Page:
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A Spiritually Enlightening Online Magazine. May's Theme: "Appreciation"
Volume 5 Issue 4 ISSN# 1708-3265
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Transformed by Divo
by Alegria Imperial

Divo gazes at me, his marble-eyes translucent as still water with no obvious thought in them. I am scooping teaspoons of his tuna meal from a can, crooning, "Wait, Divo. Good boy." When I scrape bits of the meal stuck in the can, he knows I'm about ready to bring his plate to his feeding corner. It is then when he leaps onto the kitchen ledge, creeps close to my right shoulder intimately as if he would give me a kiss or whisper to me. I feel both though he expertly leaves a space where my heart expands. We repeat the ritual in the morning for his breakfast. We have both grown with it—he, into a sleek 12-pound tabby, I, into a cat-lover, a commitment undeterred by shifting seasons, moods, and the lure of a lake spa.

If Divo were human, his gesture would most likely be a crisp, 'thanks' the first time that is. He would take later feedings for granted as if it was his right and I am obliged to give it. I could shore up my withering self-esteem from an increasing drought by invoking the well of unconditional commitment. I may even perhaps rise in spirit and feed him like I would a heavenly master. Still deep in that chamber between beats of my agonist and antagonist, I know I would long for something more.

Word books pair 'gratitude' and 'appreciation' as twins. I have never really thought about their difference until after months of feeding Divo. His never-without-thanks gesture—giving back to me what I give him—has heaped value on my task of feeding him. This thought then emerged: Gratitude may end with an act; appreciation begets a chain of acts which could lead to transformation.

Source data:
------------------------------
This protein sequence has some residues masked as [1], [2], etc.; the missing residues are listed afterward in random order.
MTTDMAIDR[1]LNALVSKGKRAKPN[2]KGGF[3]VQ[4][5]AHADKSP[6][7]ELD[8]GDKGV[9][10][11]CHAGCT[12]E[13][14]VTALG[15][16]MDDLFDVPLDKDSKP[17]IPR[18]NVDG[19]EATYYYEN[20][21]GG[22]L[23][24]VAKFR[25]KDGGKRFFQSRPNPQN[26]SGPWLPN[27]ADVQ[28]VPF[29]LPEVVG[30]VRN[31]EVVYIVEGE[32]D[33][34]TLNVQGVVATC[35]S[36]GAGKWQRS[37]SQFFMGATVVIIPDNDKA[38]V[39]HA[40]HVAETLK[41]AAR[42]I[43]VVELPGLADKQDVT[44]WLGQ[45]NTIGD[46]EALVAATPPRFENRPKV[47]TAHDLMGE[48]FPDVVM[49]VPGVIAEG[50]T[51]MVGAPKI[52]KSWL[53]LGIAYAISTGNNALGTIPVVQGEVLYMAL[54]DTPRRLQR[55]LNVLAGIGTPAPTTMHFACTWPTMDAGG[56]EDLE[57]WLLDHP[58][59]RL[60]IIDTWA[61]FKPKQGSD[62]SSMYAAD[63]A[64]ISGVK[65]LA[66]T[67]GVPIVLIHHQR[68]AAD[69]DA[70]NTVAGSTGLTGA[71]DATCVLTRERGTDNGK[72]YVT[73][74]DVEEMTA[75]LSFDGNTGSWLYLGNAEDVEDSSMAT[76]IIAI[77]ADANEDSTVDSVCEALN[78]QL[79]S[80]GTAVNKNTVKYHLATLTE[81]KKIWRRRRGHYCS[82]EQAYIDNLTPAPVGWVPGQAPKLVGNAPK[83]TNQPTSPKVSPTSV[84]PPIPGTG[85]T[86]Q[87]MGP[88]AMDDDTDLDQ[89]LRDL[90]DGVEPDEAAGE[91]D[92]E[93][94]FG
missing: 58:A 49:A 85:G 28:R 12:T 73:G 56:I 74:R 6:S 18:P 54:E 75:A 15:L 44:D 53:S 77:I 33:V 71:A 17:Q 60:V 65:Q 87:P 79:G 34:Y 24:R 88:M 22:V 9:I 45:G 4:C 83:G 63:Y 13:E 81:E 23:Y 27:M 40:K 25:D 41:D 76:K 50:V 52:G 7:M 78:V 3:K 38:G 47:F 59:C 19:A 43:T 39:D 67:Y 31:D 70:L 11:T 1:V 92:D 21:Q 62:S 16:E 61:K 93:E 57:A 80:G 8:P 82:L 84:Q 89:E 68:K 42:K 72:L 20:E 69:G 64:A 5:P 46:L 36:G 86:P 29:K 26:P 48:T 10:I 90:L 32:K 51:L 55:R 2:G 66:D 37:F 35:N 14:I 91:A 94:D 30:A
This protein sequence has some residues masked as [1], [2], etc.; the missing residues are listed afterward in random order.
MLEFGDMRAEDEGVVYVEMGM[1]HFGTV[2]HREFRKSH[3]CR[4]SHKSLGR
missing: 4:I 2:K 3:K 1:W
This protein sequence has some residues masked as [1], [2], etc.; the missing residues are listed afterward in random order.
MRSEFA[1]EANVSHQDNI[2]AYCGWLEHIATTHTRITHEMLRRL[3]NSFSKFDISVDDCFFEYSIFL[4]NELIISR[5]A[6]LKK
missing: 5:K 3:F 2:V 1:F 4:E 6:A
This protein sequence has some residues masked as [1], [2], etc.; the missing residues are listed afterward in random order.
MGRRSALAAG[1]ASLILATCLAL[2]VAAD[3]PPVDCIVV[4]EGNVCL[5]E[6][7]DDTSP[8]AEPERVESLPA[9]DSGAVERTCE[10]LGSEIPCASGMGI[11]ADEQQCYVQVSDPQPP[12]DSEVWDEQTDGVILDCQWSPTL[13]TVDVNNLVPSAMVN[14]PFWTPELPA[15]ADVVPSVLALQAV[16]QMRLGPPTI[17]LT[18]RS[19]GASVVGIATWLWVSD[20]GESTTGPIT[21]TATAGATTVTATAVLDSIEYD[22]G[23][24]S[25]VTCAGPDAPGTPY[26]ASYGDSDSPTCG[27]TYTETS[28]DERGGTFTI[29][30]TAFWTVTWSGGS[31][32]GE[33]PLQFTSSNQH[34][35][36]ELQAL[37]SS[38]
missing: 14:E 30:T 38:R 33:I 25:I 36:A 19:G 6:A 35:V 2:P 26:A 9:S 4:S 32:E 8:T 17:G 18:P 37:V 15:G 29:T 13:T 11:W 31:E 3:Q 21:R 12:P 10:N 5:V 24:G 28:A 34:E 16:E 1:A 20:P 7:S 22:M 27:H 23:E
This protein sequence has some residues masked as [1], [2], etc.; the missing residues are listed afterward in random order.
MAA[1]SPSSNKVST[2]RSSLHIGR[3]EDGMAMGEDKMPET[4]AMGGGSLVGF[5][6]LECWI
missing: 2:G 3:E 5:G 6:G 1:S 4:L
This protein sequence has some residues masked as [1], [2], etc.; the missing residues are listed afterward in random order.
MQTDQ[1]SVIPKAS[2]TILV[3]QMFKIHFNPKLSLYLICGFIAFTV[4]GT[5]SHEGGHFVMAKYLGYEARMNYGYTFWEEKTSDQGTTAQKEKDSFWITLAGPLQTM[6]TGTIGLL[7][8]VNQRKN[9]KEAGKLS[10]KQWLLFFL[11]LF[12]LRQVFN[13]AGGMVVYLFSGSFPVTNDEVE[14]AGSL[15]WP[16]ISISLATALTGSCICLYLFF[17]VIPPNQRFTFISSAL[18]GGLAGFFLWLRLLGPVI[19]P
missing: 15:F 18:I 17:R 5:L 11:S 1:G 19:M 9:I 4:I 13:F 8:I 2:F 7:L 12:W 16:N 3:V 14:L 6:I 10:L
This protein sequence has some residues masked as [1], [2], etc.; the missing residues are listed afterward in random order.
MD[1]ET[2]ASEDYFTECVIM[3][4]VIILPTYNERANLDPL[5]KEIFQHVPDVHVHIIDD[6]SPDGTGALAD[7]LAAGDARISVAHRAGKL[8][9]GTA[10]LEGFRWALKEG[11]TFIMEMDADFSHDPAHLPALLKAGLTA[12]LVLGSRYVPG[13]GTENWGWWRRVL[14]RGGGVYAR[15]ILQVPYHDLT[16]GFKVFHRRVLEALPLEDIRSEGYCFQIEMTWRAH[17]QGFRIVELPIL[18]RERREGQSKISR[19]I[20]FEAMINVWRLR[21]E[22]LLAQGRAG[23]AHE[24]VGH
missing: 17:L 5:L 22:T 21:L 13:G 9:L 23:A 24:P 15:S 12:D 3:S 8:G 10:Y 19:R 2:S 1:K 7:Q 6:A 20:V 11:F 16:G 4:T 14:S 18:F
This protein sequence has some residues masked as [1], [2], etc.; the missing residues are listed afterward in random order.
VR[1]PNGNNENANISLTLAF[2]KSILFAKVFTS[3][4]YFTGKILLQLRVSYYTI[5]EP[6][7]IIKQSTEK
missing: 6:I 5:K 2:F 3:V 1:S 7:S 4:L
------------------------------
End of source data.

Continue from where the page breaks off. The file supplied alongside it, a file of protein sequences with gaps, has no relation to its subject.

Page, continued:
I was not aware this idea had changed me like an invisible dye until Juliet threw up her hands one day in disgust with what she thought an absurd excuse for turning down a few dinner invitations because I couldn't pass up a not-quite-kiss. But she calmed down counting the tasks I have taken on in our jobs—as part of who Divo has turned me into is as committed at work, valuing what is given by doing more. My constancy, simplicity and perhaps now, devotion to my duty because of his appreciation, have turned priceless. I am transformed.

When an editor thanks me for a piece I submit, I thank her instead—as I have with Aleesha many times now. For me it is no mere bouncing of the word "thanks". I once wrote Susan, another editor, as that which is given—the opportunity to write—if appreciated is enlarged in meaning and significance. I said in that email, as I did to Aleesha in much the same words, "my writing is blooming because of the value you've been giving it."

That exchange with Susan called to mind how an editor of a small daily in Manila wrote me back when I thanked him for putting an interview I wrote in the front page, boxed it for prominence, and even added on a cartoon that resonated with my subject. "Your letter brought on smiles in the 'boiler room', and not steam but cool rain drenches us. You turned a regular assignment into a celebration," he said. But it was I not the 'boiler guys' who doubled in my puny height because of how they treated my piece.

I walk lightly yet I feel full these days. I tend to smile easily as well. Yet, when I travel, worry over who would feed Divo weighs on my baggage. It is needless really. Gary who takes my place even brings in his kids who walk Divo in the courtyard, scattering laughter which rises like balloons to the corridors where doors of our suites are lined. Chances are Marie who hears them would reach for her Irish wool cardigan, limp to the corridor, and from the railing catch those candied squeals Divo brings on. Imagining the scene enlarging from bundles of wordless appreciation tossed back and forth, I then would snuggle in my plane seat and let sleep steal in.

A seeker of truth and peace after tangled pathways, I have also found a voice in my search. A retired journalist, I have since focused on poetry and fiction. I launched my first book in Manila before migrating to Vancouver last year and recently received two honourable mentions for poetry.

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